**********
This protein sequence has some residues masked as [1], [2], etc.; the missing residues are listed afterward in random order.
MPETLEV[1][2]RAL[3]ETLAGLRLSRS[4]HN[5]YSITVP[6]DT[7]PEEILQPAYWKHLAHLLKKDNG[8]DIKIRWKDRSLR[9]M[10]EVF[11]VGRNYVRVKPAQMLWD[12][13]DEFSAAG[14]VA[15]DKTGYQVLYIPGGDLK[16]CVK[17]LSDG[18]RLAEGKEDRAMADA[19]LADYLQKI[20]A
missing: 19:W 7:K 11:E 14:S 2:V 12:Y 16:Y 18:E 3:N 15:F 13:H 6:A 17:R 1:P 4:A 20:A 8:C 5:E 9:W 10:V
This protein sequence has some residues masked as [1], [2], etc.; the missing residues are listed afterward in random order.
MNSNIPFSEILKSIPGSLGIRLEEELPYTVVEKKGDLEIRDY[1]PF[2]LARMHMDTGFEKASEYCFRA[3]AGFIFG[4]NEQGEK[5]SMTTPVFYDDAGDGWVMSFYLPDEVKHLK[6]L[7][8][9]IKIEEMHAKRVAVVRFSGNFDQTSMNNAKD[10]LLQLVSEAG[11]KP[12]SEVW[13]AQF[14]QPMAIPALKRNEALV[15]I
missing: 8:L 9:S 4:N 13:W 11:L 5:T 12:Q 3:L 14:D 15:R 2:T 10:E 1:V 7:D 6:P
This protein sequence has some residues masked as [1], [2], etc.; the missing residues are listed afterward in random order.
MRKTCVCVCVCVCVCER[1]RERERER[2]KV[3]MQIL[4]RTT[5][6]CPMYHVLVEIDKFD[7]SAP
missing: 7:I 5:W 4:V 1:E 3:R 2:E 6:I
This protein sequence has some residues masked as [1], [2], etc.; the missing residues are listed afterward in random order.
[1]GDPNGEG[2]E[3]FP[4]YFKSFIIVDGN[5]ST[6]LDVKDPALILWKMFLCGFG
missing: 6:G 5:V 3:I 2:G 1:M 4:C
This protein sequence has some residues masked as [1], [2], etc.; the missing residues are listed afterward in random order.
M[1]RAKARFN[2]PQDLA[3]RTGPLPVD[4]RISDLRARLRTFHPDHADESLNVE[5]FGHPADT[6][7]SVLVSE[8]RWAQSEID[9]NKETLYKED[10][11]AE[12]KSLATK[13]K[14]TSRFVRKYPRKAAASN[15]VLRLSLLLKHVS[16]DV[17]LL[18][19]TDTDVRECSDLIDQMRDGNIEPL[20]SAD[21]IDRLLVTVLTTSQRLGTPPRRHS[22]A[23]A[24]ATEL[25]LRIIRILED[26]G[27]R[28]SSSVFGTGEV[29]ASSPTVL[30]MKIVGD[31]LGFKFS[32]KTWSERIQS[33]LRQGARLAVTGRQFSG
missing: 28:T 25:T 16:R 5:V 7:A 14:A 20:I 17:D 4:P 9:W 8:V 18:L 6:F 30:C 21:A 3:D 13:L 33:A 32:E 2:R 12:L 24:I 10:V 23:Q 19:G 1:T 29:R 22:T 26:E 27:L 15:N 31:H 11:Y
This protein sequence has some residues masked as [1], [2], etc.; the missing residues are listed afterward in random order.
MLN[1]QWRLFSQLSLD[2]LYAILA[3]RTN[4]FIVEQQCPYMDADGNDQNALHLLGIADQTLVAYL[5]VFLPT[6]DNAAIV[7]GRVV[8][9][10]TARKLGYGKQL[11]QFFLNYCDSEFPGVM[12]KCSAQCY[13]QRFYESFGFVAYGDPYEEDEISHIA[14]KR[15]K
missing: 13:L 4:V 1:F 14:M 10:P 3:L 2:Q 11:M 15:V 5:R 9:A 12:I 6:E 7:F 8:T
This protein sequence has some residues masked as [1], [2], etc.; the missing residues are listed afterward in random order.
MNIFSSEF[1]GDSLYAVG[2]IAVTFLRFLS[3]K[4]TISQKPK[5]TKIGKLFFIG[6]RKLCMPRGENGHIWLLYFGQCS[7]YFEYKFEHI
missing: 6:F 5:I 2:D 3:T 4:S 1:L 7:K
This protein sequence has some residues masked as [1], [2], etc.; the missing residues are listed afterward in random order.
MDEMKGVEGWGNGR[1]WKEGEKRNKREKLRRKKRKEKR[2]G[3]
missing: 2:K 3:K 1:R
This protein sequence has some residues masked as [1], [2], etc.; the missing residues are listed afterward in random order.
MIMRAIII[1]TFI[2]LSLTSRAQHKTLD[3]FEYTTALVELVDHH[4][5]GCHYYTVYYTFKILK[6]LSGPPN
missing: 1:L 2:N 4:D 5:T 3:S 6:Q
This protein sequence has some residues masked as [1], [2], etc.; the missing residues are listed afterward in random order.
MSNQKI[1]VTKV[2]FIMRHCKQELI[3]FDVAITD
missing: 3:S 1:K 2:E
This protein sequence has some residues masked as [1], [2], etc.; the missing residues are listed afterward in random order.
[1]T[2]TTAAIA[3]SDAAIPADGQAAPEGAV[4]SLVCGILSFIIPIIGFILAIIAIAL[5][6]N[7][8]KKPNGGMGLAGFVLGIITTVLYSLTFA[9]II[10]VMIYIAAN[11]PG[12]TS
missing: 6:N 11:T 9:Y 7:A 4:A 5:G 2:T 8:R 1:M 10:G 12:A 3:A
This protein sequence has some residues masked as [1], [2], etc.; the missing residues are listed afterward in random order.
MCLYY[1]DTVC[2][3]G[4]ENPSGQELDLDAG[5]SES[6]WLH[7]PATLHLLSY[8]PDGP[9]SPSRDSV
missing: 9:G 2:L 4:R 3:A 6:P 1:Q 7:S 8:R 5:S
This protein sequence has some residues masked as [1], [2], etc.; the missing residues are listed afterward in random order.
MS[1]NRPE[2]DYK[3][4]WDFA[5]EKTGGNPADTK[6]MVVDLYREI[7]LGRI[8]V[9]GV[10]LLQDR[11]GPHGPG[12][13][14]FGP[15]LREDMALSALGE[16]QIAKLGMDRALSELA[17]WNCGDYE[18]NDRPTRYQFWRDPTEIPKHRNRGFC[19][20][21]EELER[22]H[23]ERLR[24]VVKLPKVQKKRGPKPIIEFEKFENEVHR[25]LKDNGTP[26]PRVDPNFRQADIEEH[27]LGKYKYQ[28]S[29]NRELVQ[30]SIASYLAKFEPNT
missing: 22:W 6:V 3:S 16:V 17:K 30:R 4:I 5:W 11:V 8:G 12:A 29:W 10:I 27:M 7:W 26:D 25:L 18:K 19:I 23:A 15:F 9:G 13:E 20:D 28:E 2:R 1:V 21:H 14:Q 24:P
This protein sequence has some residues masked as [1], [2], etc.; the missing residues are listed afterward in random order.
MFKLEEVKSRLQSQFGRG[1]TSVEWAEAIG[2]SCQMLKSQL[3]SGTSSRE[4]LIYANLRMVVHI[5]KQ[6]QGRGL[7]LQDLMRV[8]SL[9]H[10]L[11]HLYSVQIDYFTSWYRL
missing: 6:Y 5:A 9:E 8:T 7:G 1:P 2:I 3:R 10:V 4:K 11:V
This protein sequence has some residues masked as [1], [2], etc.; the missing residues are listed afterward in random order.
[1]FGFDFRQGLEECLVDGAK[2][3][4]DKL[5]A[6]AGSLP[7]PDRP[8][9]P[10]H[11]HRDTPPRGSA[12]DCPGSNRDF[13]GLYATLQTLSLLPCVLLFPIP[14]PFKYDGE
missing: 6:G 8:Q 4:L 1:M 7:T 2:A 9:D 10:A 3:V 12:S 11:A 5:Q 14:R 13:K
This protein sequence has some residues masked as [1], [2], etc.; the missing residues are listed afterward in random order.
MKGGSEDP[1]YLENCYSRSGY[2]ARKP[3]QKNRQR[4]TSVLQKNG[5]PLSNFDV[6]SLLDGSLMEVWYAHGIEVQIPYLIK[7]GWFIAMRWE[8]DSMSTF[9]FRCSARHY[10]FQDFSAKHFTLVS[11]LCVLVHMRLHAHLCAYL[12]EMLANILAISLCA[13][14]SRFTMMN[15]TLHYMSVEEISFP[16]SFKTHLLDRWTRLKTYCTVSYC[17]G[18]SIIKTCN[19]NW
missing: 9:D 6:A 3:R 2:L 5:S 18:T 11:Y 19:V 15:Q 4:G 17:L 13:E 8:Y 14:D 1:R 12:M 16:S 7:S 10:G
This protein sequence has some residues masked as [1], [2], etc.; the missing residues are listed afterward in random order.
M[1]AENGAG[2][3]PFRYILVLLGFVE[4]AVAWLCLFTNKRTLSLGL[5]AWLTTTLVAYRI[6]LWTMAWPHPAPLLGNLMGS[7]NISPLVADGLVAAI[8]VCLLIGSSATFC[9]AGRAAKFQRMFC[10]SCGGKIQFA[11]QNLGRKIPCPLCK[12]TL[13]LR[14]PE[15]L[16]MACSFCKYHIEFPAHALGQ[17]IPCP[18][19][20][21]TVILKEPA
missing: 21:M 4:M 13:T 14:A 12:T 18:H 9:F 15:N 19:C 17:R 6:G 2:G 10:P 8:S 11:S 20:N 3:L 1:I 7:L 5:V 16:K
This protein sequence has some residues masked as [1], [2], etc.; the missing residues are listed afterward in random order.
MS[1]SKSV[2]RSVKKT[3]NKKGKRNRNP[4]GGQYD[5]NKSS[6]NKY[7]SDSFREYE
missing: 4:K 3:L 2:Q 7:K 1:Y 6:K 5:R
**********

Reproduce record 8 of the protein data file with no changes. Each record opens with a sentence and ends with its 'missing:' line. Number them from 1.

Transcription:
This protein sequence has some residues masked as [1], [2], etc.; the missing residues are listed afterward in random order.
MDEMKGVEGWGNGR[1]WKEGEKRNKREKLRRKKRKEKR[2]G[3]
missing: 2:K 3:K 1:R